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Sunday, February 5, 2023

New Jersey Senate President introduces bill to allow interstate marijuana trade

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New Jersey’s governor will be empowered to enter into interstate marijuana trade agreements with other states that have legalized cannabis under a new bill introduced by Senate President Nicholas Scutari (D).

However, agreements can only be drafted if federal law changes, or if the Department of Justice issues guidelines allowing such activity.

With more adult marijuana markets emerging online in the Northeast, the legislation is timely, proposing the creation of the policy infrastructure for interstate cannabis trade that could significantly expand the currently fragmented industry and help solve potential supply and demand problems.

The fact that the bill is sponsored by the president of the Senate — who has also championed state legalization law — suggests that this is a serious legislative endeavor.

But the federal policy terms embedded in the measure leave questions about the timeline for implementation even if it is passed. The bill itself would take effect immediately upon issuance, but the governor could only legislate interstate agreements if Congress or the Department of Justice gave such activity the green light.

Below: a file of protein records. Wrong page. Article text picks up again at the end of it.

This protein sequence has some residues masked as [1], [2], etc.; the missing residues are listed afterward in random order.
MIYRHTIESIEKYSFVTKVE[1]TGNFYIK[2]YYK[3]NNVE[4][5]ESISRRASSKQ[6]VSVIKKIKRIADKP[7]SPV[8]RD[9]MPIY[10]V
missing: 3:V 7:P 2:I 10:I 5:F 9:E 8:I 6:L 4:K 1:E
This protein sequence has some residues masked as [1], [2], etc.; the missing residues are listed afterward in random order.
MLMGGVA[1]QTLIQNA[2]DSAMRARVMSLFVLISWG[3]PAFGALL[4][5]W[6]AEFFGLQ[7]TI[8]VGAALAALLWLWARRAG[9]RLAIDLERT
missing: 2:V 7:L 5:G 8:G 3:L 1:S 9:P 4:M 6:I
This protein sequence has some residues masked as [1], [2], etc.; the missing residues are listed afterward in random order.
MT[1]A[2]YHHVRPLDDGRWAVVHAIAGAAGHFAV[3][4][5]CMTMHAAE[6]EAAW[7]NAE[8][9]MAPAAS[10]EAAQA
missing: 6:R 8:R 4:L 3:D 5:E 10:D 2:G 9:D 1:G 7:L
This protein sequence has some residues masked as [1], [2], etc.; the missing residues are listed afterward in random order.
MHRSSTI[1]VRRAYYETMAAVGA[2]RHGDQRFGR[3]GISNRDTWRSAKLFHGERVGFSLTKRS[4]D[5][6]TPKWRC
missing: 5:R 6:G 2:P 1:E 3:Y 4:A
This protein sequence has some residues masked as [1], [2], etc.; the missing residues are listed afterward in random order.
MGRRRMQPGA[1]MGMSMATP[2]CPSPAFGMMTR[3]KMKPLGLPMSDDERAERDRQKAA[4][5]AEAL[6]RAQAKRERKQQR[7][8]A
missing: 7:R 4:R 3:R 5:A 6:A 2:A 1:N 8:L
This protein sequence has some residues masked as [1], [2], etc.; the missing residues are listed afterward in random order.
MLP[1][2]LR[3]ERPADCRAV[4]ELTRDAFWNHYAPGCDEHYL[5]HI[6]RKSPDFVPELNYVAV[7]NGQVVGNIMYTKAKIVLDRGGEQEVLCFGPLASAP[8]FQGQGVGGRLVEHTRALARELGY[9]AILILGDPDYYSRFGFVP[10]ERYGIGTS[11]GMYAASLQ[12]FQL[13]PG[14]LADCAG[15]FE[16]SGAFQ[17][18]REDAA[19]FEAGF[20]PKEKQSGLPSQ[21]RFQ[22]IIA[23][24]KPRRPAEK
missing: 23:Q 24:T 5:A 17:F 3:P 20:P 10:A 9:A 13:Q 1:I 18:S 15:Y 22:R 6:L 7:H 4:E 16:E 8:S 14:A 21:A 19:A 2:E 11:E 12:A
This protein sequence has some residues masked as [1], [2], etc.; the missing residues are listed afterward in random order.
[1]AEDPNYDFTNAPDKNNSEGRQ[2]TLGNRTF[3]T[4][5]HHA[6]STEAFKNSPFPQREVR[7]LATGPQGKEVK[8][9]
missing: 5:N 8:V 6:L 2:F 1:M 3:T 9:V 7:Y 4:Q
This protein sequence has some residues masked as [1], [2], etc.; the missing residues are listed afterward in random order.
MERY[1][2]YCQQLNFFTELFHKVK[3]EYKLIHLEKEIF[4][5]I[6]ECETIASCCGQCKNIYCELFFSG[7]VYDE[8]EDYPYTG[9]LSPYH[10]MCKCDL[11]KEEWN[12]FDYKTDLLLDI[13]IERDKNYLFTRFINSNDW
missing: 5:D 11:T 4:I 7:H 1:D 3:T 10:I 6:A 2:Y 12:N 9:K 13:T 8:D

There are also regulatory requirements that each participating country must agree to. The New Jersey Cannabis Regulatory Commission (CRC) and the joint budget oversight committee of the legislature will have some oversight and rule-making responsibilities to that end.

Under the legislation, the text of which has not yet been posted online but was acquired by Marijuana Moment on Tuesday, interstate marijuana trade agreements would be conditioned on compliance with the contracting state’s cannabis laws, including those related to licensing.

Countries must agree on the method of transporting marijuana products for export and import. These products cannot be shipped through any country or jurisdiction that prohibits this activity.

Agreements can include medical or adult marijuana products. Given that the majority of states have legalized cannabis in some form, the map of possibilities is broad in theory (especially with regard to medical cannabis) as long as states and jurisdictions adopt permissive policies.

Any out-of-state marijuana business seeking to engage in the cannabis trade within New Jersey under the agreement must also obtain a license from state regulators, as well as from local governments where the activity takes place.